The Little Black Book for Girlz is an excellent overview of many of the issues which confront young women today. It is a far cry from the only book I was given when approaching adolescence - Today You Are a Woman - which discussed how to use sanitary pads and belts, and perhaps, if you were really brave, tampons. Girls were ushered into the school library (the guys got to go out and play soccer), saw a film, and that was the extent of my "school-based" family life education. I learned how a girl got pregnant, courtesy of my friend whose older brother had the Rolling Stones' "I Can't Get No Satisfaction" in his record collection (the deed was demonstrated by her, using Barbie and Ken as the models).
But, that was the 1960's, and here we are, in another century. This book offers a frank discussion of the many kinds of questions which are asked of me on a daily basis and for which there are often not easy and accurate answers accessible. Because it is written for young women, by young women, both its language and format are very accessible. It includes sketches, personal stories, a variety of literary modalities, always with very frank questions and answers; at times, you really feel as if you are reading someone's personal journal or sketchbook. Unique to books of its type, The Little Black Book for Girlz focuses on healthy relationships as the basis for the rest of the book; all further topics are explored with this initial topic as the basis for the topic under discussion. Respecting oneself is a key theme within this book, and personal comfort and respect are continually raised in relation to many of the topics covered.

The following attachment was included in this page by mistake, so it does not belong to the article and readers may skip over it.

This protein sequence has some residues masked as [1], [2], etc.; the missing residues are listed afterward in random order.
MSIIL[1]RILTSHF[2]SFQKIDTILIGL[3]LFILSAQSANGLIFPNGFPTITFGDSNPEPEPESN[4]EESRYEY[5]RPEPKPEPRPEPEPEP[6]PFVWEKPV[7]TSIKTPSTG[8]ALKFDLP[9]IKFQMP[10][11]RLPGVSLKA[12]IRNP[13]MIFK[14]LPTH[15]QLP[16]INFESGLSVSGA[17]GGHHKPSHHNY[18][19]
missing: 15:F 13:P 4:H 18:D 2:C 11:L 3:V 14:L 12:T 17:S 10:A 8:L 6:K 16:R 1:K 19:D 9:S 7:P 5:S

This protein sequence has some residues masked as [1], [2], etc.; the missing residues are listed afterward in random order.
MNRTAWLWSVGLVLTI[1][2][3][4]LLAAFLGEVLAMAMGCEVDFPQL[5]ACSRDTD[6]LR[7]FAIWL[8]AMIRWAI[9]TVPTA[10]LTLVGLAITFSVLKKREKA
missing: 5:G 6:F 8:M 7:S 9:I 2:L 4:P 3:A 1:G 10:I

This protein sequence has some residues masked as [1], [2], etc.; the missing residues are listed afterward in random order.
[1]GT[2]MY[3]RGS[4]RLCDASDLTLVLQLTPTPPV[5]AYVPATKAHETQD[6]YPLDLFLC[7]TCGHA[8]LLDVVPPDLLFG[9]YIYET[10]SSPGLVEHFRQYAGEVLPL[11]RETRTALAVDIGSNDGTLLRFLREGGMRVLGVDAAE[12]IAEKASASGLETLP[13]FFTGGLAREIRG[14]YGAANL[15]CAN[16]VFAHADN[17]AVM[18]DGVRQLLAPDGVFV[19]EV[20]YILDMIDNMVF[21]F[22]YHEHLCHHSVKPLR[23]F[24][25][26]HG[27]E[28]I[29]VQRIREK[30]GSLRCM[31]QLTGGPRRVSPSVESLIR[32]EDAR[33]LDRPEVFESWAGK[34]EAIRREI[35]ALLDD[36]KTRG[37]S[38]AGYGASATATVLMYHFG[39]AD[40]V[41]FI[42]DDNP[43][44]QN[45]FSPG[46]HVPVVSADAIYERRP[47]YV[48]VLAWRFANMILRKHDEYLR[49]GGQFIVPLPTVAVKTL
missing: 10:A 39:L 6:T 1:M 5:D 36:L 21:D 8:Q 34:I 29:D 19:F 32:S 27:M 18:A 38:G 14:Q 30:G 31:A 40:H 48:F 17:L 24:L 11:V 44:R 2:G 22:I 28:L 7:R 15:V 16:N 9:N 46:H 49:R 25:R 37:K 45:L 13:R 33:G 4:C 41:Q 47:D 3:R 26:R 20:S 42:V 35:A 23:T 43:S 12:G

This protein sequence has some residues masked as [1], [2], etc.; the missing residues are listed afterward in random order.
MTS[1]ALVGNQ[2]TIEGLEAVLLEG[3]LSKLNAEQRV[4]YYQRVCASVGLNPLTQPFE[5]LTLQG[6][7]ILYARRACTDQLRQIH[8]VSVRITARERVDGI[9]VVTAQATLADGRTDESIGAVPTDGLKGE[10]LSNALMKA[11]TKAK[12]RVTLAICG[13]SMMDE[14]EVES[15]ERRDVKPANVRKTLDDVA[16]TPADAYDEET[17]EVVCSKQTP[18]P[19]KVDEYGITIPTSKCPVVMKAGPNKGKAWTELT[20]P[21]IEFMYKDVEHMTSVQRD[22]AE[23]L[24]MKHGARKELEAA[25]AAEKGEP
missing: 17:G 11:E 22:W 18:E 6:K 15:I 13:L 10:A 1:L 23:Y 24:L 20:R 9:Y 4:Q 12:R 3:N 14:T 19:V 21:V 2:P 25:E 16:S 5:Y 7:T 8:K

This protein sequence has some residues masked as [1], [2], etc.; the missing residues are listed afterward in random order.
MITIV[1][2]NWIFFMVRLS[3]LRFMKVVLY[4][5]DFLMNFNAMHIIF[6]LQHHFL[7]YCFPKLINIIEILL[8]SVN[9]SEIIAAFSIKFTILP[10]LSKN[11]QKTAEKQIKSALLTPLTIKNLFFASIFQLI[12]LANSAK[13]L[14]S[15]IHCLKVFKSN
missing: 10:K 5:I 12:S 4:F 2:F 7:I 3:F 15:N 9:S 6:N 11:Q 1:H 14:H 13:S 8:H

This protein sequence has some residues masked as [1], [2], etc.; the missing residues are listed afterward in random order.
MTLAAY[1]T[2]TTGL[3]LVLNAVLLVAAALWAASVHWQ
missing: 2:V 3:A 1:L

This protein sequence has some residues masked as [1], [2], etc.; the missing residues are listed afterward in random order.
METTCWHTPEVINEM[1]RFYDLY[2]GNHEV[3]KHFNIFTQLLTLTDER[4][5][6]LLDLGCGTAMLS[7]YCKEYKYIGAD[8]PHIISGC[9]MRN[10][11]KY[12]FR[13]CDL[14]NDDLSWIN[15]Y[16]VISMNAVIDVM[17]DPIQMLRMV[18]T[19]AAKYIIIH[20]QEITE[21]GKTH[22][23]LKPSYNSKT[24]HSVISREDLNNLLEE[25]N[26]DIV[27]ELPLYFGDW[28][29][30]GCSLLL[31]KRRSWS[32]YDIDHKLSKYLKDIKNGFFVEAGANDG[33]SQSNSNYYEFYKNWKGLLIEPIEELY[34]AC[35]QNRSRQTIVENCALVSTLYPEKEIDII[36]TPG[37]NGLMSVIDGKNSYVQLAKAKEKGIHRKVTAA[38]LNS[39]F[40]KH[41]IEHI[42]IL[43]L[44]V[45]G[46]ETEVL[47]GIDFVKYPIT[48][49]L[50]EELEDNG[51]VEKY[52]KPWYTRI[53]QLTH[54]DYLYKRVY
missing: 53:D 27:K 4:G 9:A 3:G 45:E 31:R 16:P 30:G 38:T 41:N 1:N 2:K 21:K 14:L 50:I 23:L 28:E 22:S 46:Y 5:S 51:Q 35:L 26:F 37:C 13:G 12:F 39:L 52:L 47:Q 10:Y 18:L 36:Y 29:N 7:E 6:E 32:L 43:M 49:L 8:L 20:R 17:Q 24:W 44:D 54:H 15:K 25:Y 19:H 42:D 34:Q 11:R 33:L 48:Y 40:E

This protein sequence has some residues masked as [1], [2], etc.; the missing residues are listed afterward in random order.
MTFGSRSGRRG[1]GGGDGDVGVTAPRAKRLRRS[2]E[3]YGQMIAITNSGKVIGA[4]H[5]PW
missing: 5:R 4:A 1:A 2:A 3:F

Equally important for a teen-age audience is that it can be read in its entirety or referenced when a particular question needs answering. Reviewing this book made me proud to be Canadian and to recognize how advanced our country is in terms of the kinds of information and services we are offering our young people in the area of sexual and reproductive health. With universal health care, I feel that the supports discussed in the book are not "pie in the sky" dreams and, in fact, are accessible to everyone. As a school social worker, I am constantly looking for books with lists, resources (text and electronic), personal stories – in short, anything that will make it easier for my clients to get the information that they need. This book has it.
Both Karen and I agreed that any school library or school counseling office should purchase more than one copy of the book – it's the kind of work that gets "borrowed" and never comes back. But, we both agreed that a library or a counseling office's loss is a student's gain. So, buy two copies to start and be prepared to lose at least one. At the price, it's a bargain. Finally, be prepared, also, for someone to challenge you on just why you have such an item in your library. Someone is going to wonder what nice 16-year-old girl needs a book on healthy sexuality, anyway?
Joanne Peters is a teacher-librarian at Kelvin High School in Winnipeg, MB. Karen Dana who is with the Child Guidance Centre in Winnipeg School Division is the social worker for Kelvin High School.